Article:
Antelope Island State Park | TheFencePost.com

Antelope Island State Park

Margaret Melloy Guziak

Where the deer and the antelope … and the buffalo play, that’s Antelope Island State Park, outside Syracuse, Utah, 25 miles north of Salt Lake City. Like Colorado, Utah, our sister state, contains some of the most fantastic places to visit and enjoy year round. Antelope Island, the largest island in the Great Salt Lake, is one of them because of its natural beauty and its historical significance in American history. When you enter the state park and pay your admission fee, they will give you a map of the entire island, before you begin your 7.2 causeway drive out to the island.

When you get there, stop at the visitors’ center/museum on the island to pick up additional materials, books and maps, see the exhibits, and have any questions answered by the staff about this unique place. This was our second visit to the island, so we had seen the expansive beach, boating and picnic areas previously. This time we wanted to focus on the historic ranch with its 40 springs, the Fielding Garr Ranch.

While on the island, on your “must do” list, is a self-guided tour of the Fielding Garr Ranch, located at Garr Springs. When we drove there on an early July morning, there was a cool breeze blowing off the lake and no cars in either direction along the paved road. Separate flocks of seagulls and water birds could be seen floating along the water’s edge. Other birds joined them, silently gliding over our car down to the tempting, salty shrimp laden brine waiting along the shoreline. Looking across the calm water, you could see the skyline of the outskirts of Salt Lake City, with the light purple mountains in the background. It was “purple mountain majesty” and one felt privileged to be there.

A few miles further, a single coyote, with his head down, crossed the road yards ahead of our car, disappearing into the brush on his lonely trek down to the blue water. Watch for wildlife and have your camera ready. Mine is usually on my lap, just as it was on our return trip when we spotted a lone antelope in the dense lower brush near the road.

There is plenty of parking room in the lot above the Garr ranch. Knowledgeable volunteers are on hand to show you around the inside of the barn and its adjacent giant silo, the ranch house across the driveway area, and offer you an explanatory brochure of the ranch and its operations. There are wooden benches, dedicated to “the Dooly family” scattered on the grounds and on the front porch of the house where you can rest, or simply stop to inhale the scenery and the peacefulness of this once busy place.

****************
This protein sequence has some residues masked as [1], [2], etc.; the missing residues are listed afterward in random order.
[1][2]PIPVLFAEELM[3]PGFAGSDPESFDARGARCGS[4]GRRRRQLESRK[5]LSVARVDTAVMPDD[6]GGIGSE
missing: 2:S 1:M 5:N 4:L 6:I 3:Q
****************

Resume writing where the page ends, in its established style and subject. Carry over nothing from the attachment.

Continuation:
Fielding Garr was one of the early Mormon pioneers who, driven out of Illinois, traveled with others in 73 wagons in a wagon train. Others had to walk while they pushed or pulled handcarts, loaded with their possessions, to Utah Territory, their “promised land.” Born in Madison County, Va., on August 19, 1794, he married Pauline Turner; she died in 1844. A widower, he brought seven of his 10 children with him in the mass exodus to the west. Fielding was a stone mason, a farmer and a rancher. He was known for his leadership abilities and was a close friend of Brigham Young.

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Brigham, who has been called the “Moses of America,” and his fellow church members, arrived in 1847 in the land near the Great Salt Lake. Recognizing Garr’s leadership traits, he assigned him the job of establishing a ranch on the island to manage the church’s tithing herds. In 1848, he’d built a log cabin, and within two years built an adobe ranch house and stone corrals. It is the oldest Anglo-built structure in Utah that rests on its original foundation. Operated to support the Perpetual Emigration Fund, which provided funds to Mormons coming from Europe to settle in Utah, it was a success. They were expected to repay the money, which they did, so that others could come.

In 1870, John Dooly Sr., an Irishman and an agent with Wells Fargo of San Francisco, purchased the land from Brigham Young for a million dollars, establishing the “Island Improvement Company.” Their brand was a capital “I” and “C” together and you will see it on various items throughout the farm. He was one of the few non-Mormon men with whom Brigham Young conducted business. Dooly purchased 12 bison for the ranch and established a commercial hunting opportunity. They say that world champion boxer, Jack Dempsey, hunted there.

His son, John Dooly Jr., introduced sheep to the island, expanding to more than 10,000 sheep, making it one of the largest ranching operations in the west. When the demand for wool stopped in the ’50s, because of the introduction of synthetic fibers, they switched over to raising cattle. Prior to completion of the causeway, the animals had to be ferried back and forth to the mainland. It was operated as a ranch from 1848-1981. In 1981, Antelope Island became a state park, opening the site to the world’s visitors.

Antelope Island consists of 28,571 acres, measures 7-miles across at its widest point and is 15-miles long. The causeway leading out to the island is 7.2-miles across. Brochures state that the water is five times saltier than ocean water. There are no fish in the Great Salt Lake. These are all facts obtained from their brochures and other reference sites. But what you can’t put in a brochure is the beauty, the serenity, the good feelings and the welcomes afforded you on your visit to one of the best state parks in the west: Antelope Island State Park.